The Jewett Center for Community Partnerships and the Center for Prison Education sponsored a discussion panel on the 2020 elections, grassroots organizing, and criminal justice reform on Wednesday, Feb. 26. Led by local organizers and moderated by Visiting Assistant Professor of African American Studies Jesse Nasta, the panel offered activists and the public a space to discuss effective avenues for civic and political engagement.

Despite their differences in age and experience, the panelists share a commitment to criminal justice reform. Their respective occupations mirrored this commitment: Each panelist engaged with a different approach to advocacy to influence structural change and restorative justice.

Two panelists, Dedric “Beloved” Hammond and Reverend Maurice Winley, both take preventative and relationship-based approaches to advocacy. Hammond is the Cure Violence Specialist and Site Supervisor of the Credible Messenger Program of Harlem. His means of engaging with social justice is largely personal. After his own set of near-death encounters with gangs and subsequent incarceration, he leveraged his oratorical skills to mentor at-risk youth on the consequences of gang involvement. Winley is the Executive Director of Living Redemption Youth Opportunity Hub, where he works with American criminal justice systems, communities, and individuals to break the cycle of incarceration. The Hub, which has been in operation for 18 months, prioritizes an integrative, relationship-oriented approach to rehabilitation.

“Our mission is simple: saving lives and healing communities one relationship at a time,” Winley said. “We really believe that the relational dysfunctions are the cause for crime and relationships are the cure.”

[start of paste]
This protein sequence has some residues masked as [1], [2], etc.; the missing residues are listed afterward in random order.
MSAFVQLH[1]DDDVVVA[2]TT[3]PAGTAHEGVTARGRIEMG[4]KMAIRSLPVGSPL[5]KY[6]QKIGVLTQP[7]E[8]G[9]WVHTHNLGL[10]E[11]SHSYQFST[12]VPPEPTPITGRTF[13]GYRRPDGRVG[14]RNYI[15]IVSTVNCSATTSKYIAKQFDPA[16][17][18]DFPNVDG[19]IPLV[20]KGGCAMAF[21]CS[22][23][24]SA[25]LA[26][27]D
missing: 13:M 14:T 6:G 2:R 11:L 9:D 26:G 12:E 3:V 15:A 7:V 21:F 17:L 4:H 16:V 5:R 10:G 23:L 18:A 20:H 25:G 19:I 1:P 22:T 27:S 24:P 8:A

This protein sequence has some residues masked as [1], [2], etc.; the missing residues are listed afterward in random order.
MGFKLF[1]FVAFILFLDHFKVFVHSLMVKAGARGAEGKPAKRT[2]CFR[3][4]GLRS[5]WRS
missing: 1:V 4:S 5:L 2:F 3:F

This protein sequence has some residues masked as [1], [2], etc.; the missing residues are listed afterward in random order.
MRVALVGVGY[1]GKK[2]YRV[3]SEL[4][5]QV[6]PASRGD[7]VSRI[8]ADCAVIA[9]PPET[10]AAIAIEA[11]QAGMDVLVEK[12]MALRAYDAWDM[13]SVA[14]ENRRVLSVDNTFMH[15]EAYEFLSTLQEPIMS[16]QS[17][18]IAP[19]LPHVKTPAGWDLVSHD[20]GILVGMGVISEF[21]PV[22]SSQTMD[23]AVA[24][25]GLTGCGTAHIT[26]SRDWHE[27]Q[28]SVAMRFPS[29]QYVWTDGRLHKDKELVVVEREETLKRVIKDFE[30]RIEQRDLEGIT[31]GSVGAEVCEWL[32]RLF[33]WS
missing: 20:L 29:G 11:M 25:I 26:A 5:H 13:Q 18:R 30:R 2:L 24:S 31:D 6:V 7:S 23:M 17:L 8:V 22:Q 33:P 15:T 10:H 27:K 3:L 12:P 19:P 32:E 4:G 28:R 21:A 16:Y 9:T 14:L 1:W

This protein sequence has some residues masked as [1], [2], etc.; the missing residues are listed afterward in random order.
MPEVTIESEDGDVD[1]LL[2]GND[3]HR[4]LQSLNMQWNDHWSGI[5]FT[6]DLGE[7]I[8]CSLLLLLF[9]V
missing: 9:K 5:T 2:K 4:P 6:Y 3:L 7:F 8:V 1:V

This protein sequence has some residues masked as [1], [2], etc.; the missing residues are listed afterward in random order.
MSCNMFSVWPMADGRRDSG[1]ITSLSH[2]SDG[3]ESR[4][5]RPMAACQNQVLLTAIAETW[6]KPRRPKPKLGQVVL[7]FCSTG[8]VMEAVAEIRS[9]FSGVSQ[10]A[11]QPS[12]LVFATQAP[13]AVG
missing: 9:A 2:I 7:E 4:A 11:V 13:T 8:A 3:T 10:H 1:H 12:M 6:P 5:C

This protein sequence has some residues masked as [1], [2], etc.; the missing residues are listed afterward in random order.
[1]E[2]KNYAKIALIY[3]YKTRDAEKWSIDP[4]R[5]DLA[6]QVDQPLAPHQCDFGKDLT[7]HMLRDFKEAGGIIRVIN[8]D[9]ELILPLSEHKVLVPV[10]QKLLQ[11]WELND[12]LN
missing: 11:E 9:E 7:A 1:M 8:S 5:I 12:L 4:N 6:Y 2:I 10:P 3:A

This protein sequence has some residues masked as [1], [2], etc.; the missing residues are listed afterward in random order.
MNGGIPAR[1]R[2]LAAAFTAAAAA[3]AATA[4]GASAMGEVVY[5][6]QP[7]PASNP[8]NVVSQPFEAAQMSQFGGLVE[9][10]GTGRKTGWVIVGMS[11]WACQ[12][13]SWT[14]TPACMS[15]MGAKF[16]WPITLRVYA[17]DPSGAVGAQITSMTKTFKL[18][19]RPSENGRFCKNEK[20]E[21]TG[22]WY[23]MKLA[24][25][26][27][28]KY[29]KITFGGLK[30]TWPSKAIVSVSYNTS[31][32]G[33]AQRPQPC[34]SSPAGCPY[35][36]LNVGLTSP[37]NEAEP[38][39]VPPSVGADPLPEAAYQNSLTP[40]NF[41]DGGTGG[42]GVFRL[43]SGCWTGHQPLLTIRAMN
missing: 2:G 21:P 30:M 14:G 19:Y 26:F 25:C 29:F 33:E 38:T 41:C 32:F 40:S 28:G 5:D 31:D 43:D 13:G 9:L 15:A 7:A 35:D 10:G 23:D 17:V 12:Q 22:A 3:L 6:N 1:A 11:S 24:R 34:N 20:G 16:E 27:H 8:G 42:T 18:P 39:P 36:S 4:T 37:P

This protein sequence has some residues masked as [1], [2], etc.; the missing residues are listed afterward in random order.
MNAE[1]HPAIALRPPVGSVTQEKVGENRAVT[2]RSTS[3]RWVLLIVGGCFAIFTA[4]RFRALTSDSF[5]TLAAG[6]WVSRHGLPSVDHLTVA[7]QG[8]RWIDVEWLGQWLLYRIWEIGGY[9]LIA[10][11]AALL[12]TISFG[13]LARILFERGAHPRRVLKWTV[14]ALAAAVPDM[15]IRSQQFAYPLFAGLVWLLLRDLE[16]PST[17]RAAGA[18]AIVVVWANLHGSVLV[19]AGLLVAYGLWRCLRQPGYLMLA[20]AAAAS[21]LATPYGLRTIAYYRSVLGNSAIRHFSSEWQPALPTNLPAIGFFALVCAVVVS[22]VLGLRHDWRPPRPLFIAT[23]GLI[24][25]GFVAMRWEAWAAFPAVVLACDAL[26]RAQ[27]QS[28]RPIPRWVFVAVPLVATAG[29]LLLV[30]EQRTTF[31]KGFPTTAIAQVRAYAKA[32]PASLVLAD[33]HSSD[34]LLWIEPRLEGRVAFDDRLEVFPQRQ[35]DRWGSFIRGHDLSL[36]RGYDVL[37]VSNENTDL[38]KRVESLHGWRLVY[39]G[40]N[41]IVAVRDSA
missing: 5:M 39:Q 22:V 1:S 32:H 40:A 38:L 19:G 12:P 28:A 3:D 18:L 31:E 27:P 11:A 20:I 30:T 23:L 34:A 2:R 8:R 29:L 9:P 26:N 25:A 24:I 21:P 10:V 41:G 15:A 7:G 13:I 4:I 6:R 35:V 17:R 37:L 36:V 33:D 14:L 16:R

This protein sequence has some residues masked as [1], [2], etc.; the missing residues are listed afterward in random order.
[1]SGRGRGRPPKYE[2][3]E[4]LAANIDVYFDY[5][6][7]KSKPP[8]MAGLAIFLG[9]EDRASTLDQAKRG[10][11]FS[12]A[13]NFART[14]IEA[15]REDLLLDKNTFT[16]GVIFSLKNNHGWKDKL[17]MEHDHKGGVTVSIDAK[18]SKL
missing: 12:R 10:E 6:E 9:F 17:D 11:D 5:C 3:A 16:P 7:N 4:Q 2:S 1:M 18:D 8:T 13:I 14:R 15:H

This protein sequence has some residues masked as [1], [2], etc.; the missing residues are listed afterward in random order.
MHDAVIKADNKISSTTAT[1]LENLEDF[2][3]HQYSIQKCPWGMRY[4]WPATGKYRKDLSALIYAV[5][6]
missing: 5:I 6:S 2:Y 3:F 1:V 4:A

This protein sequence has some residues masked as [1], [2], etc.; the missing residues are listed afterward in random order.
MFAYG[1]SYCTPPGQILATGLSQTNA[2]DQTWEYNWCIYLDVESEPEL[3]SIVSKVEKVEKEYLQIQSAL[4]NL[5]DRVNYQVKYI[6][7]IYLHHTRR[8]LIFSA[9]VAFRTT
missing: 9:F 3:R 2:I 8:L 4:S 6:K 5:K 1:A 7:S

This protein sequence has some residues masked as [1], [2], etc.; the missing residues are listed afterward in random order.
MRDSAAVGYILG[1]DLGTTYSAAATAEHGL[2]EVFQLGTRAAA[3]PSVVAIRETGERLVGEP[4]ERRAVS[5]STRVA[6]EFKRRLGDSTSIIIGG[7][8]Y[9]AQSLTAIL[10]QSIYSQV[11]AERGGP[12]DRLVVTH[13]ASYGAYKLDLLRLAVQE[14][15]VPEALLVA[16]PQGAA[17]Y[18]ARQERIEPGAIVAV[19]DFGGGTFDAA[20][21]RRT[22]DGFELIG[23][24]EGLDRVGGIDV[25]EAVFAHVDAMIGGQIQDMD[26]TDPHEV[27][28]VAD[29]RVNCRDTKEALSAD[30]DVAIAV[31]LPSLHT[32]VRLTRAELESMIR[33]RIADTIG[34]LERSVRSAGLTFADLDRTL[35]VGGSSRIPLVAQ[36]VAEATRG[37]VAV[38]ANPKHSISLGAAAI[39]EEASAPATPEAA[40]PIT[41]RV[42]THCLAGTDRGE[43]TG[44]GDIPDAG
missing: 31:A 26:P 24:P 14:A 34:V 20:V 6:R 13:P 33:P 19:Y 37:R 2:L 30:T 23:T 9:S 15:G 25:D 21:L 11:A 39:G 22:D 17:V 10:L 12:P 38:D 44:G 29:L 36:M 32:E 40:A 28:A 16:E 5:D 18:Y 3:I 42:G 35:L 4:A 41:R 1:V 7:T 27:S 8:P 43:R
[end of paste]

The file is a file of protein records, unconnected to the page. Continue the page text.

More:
The three other panelists aim to influence politics through community mobilization. James Jeter ’16, alumnus of the Center for Prison Education and Co-Director of Full Citizens Coalition to Unlock the Vote focuses on restoring voting rights to people affected by felony disenfranchisement laws. Jeter’s own experience with disenfranchisement influenced his outlook on advocacy.

 “I come to this work simply because I can’t vote, and it’s what, amongst other things, has led me to understand the impact of civic engagement,” Jeter said. 

Lorenzo Jones and Katelin Penner ’22 also tackle policy through community organization. As the Co-Founder and Co-Executive Director of the Katal Center for Health, Equity, and Justice, Jones has a rich history mentoring community leaders, organizing communities, and consulting criminal justice and drug policy reform organizers. Penner aims to mobilize young people through electoral and political organizing as manager of the youth-led organization Our Progressive Future. The University’s E2020 Fund sponsored Penner to work on this initiative.

Nasta opened the discussion by asking about the greatest successes and failures the panelists had faced in their work. The panelists expressed their frustrations about a general lack of access to politics while highlighting the benefits of mutual collaboration between coordinators, politicians, and affected communities.

Penner gave the example of the recent roll back of bail laws by New York’s District 35 Democratic Majority Leader, Andrea Stewart-Cousins, as a case study of the difficulties faced by Our Progressive Future. The new bail laws, passed less than two months ago, eliminated pre-trial detention, a move Penner believes is both moral and effective in reducing crime as it keeps parents at home with children who would otherwise need alternative care. Stewart-Cousin’s rollbacks on these laws bring the whole principle of innocence, on which our judiciary system ostensibly rests, into doubt.